Today we celebrate the re-opening of the balcony following the project to re-order it which began last year with the Gift Day. After endless consultations with various ‘interested parties’ permission was finally granted by the Diocese and the work commenced in October with the removal of the original pews. We give glory to God who alone has enabled us with His provision to undertake these two substantial projects this year: the new boiler and improved heating system and more usable space in the balcony.  I would like to extend my thanks to all of you who have given sacrificially to enable this work to proceed, to the Church Wardens for their oversight and to the small... CONTINUE READING

TransformationalPosted: 28th October 2011

 

Dear friends 

Victor Hugo wrote: ‘The supreme happiness of life is the conviction that we are loved’. Love has the power to change us. Love motivates, compels, energises and empowers. It inspires others to sacrifice self interest in the pursuit of a greater good. 

On our recent visit to Uganda, we were inspired by all that Jenny has achieved with her vision to see the lives of babies saved through the ministry of the Potter’s village. We also met others serving the people of Uganda, including one lady in her 70s. We were struck by some of the stories they shared of the lives they live. It was clear to us that their service involved a considerable cost to them in comfort, security,... CONTINUE READING

'Keep taking the Medicine'Posted: 30th September 2011

 

Dear friends

‘This pain started twelve years ago. After joining the Royal Marines it became extremely bad. I had seen the top physiotherapist in the Armed Forces but with no successful result. The cartilage below the knee cap was completely gone. Hence, there was bone on bone and that was very painful. This injury has caused a massive set back in my life. Last year was the worst when the ligaments and the tendons were torn and the knee cap went in a 45 degree angle. It has been a long and painful journey. I could not sit or stand for long.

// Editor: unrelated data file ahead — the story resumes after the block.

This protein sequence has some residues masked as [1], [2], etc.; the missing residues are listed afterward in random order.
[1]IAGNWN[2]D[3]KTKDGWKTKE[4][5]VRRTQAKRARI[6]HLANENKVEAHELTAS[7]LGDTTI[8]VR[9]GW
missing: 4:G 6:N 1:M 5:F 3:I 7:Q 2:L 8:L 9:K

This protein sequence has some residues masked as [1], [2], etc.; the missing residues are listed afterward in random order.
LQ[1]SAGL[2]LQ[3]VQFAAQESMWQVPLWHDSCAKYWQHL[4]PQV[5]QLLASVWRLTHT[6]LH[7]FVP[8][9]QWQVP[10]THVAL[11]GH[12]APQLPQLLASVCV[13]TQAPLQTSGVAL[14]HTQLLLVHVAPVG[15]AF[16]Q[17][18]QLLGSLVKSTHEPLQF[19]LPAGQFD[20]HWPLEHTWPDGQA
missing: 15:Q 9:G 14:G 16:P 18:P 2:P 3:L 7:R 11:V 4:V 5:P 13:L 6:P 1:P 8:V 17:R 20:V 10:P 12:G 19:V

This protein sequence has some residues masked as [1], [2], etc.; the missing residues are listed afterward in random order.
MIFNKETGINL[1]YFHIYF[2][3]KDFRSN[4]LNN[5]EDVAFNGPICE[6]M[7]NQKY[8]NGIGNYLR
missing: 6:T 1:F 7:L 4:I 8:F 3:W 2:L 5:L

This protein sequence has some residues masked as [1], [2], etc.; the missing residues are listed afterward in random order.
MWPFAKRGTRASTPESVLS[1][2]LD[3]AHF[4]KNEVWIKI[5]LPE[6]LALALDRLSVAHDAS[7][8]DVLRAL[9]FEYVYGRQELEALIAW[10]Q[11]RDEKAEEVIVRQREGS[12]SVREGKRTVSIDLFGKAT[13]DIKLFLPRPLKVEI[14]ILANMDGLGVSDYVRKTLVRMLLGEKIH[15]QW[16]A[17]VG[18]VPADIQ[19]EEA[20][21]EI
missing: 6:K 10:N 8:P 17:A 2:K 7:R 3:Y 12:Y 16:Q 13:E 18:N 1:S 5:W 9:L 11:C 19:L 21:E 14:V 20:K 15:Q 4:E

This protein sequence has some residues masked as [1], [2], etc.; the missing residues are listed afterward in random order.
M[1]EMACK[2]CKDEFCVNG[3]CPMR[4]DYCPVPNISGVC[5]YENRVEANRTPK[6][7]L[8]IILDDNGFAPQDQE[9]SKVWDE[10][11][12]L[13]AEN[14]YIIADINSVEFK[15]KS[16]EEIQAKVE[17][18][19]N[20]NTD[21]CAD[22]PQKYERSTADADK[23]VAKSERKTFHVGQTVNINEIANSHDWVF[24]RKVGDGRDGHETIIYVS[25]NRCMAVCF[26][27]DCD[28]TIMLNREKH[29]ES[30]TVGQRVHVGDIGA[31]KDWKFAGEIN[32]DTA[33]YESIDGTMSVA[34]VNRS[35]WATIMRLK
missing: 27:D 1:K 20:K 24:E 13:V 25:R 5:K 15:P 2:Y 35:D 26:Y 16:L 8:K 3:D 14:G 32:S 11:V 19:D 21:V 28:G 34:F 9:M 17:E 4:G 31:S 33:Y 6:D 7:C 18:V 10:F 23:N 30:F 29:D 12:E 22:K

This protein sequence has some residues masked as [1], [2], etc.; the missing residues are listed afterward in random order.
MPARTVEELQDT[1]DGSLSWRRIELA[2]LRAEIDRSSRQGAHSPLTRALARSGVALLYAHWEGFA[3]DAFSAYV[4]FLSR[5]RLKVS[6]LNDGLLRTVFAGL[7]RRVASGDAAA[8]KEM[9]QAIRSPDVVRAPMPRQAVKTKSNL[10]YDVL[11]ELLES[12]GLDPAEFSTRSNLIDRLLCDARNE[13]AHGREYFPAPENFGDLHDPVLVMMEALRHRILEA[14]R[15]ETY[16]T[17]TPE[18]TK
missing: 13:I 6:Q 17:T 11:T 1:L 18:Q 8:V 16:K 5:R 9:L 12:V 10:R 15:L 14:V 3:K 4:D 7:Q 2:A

Cut a long story short, I decided to try God and try Alpha. I got back from the Alpha weekend and I heard people testifying and I was... CONTINUE READING

Posted: 1st September 2011

 

Dear friends

‘God is more interested in our character than our comfort’ is a phrase I picked up recently and which I believe helps us understand who God is and why we sometimes wrestle with unresolved issues. 

A story is told of a farmer who placed a weather vane inscribed with the words ‘God is Love’ on top of his barn. One day a traveller stopped by the farm and watched the weather vane moving with the breeze. Then with a smirk on his face, he asked, ‘Do you mean to say that your God is as changeable as the wind?’ The farmer shook his head and replied; ‘No. What I mean to say is that no matter which way the wind blows, God is Love’. 

We know that the experience of living... CONTINUE READING

Posted: 5th August 2011

 

As I write this today, the newspaper headlines report the tragic death of 27 year old Amy Winehouse, after a suspected drink and drugs binge. The popular singer who has spent years battling heroin and alcohol addiction was found collapsed in her flat in north London. On the next page of the newspaper in a two page spread is the story of former Eastenders star, Daniella Westbrook. The headlines read: ‘I used to worship Gucci and Prada....now I’ve given my life to God’. Daniella recounts how the drug, cocaine, nearly destroyed her life, costing her approximately £250,000 and leaving a gaping hole in her nose requiring reconstructive surgery. 

‘Ten years ago, her idea of a good night... CONTINUE READING

Prayer changes thingsPosted: 1st July 2011

 

John Humphries, the television newsreader describes himself as a ‘failed atheist’. Long after he left the church he grew up in, he writes, ‘I continued to pray. I prayed every single night without fail for half a century…The problem was that I had absolutely no notion of the God to whom I was supposed to be praying, nor for that matter, why I was praying.’ Surveys have shown that three quarters of the population of sceptical, secular Britain admit to praying at least once a week. In fact prayer is regaining popularity in our very modern post-Christian society in the West.

At the recent Armed Forces Day service I spoke on Prayer beginning with the often quoted statement: ‘there are... CONTINUE READING

Contentment and Peace in Times of TroublePosted: 3rd June 2011

Dear friends